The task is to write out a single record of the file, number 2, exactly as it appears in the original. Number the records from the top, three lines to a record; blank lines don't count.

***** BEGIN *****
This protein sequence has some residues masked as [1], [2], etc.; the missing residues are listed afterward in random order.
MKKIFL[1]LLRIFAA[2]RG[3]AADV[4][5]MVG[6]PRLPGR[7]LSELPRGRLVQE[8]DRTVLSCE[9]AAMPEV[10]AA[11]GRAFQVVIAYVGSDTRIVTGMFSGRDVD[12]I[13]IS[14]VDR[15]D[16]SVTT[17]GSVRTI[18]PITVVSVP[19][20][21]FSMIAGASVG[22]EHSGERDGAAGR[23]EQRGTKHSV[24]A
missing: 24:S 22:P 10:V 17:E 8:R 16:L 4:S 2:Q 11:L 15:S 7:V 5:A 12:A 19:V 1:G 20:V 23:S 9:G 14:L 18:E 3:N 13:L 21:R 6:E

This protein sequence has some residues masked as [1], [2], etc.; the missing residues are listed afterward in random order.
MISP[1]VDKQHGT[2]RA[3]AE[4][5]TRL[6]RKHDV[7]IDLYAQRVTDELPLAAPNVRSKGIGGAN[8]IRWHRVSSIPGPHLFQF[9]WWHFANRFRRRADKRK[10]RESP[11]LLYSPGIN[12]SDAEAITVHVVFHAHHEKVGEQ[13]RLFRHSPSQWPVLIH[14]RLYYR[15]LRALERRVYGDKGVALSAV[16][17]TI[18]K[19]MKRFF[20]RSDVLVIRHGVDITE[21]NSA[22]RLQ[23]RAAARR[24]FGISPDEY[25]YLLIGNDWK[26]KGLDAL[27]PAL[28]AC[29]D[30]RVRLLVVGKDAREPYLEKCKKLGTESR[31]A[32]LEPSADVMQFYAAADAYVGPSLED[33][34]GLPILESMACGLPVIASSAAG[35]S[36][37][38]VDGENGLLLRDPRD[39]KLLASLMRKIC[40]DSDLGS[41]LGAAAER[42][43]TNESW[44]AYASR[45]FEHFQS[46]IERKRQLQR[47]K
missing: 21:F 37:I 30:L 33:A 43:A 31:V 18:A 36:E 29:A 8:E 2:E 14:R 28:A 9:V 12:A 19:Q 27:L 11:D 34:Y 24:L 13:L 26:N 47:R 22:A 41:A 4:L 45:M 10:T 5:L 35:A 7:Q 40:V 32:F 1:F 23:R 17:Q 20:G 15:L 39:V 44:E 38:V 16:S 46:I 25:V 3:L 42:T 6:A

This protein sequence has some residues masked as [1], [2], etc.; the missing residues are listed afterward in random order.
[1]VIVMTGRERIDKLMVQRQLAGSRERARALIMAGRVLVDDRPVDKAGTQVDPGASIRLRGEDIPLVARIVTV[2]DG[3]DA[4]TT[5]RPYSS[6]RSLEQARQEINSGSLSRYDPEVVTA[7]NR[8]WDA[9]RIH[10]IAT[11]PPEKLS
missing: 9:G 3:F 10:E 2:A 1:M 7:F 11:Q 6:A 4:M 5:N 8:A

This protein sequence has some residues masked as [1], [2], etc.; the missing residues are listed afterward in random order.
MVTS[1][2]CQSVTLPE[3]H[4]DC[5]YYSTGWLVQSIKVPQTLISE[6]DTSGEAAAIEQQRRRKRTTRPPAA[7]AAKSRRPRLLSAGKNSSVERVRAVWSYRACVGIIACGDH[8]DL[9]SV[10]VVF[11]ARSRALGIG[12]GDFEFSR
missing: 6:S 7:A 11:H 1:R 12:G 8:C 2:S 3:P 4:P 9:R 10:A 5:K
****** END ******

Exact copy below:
This protein sequence has some residues masked as [1], [2], etc.; the missing residues are listed afterward in random order.
MISP[1]VDKQHGT[2]RA[3]AE[4][5]TRL[6]RKHDV[7]IDLYAQRVTDELPLAAPNVRSKGIGGAN[8]IRWHRVSSIPGPHLFQF[9]WWHFANRFRRRADKRK[10]RESP[11]LLYSPGIN[12]SDAEAITVHVVFHAHHEKVGEQ[13]RLFRHSPSQWPVLIH[14]RLYYR[15]LRALERRVYGDKGVALSAV[16][17]TI[18]K[19]MKRFF[20]RSDVLVIRHGVDITE[21]NSA[22]RLQ[23]RAAARR[24]FGISPDEY[25]YLLIGNDWK[26]KGLDAL[27]PAL[28]AC[29]D[30]RVRLLVVGKDAREPYLEKCKKLGTESR[31]A[32]LEPSADVMQFYAAADAYVGPSLED[33][34]GLPILESMACGLPVIASSAAG[35]S[36][37][38]VDGENGLLLRDPRD[39]KLLASLMRKIC[40]DSDLGS[41]LGAAAER[42][43]TNESW[44]AYASR[45]FEHFQS[46]IERKRQLQR[47]K
missing: 21:F 37:I 30:L 33:A 43:A 31:V 18:A 36:E 29:A 8:E 2:E 14:R 28:A 9:V 12:A 19:Q 27:L 11:D 34:Y 24:L 13:L 26:N 47:R 22:A 41:A 4:L 45:M 10:T 5:L 35:A 7:Q 40:V 32:F 1:F 23:R 17:Q 20:G 15:L 39:V 44:E 38:V 16:S 46:I 25:V 3:L 42:T 6:A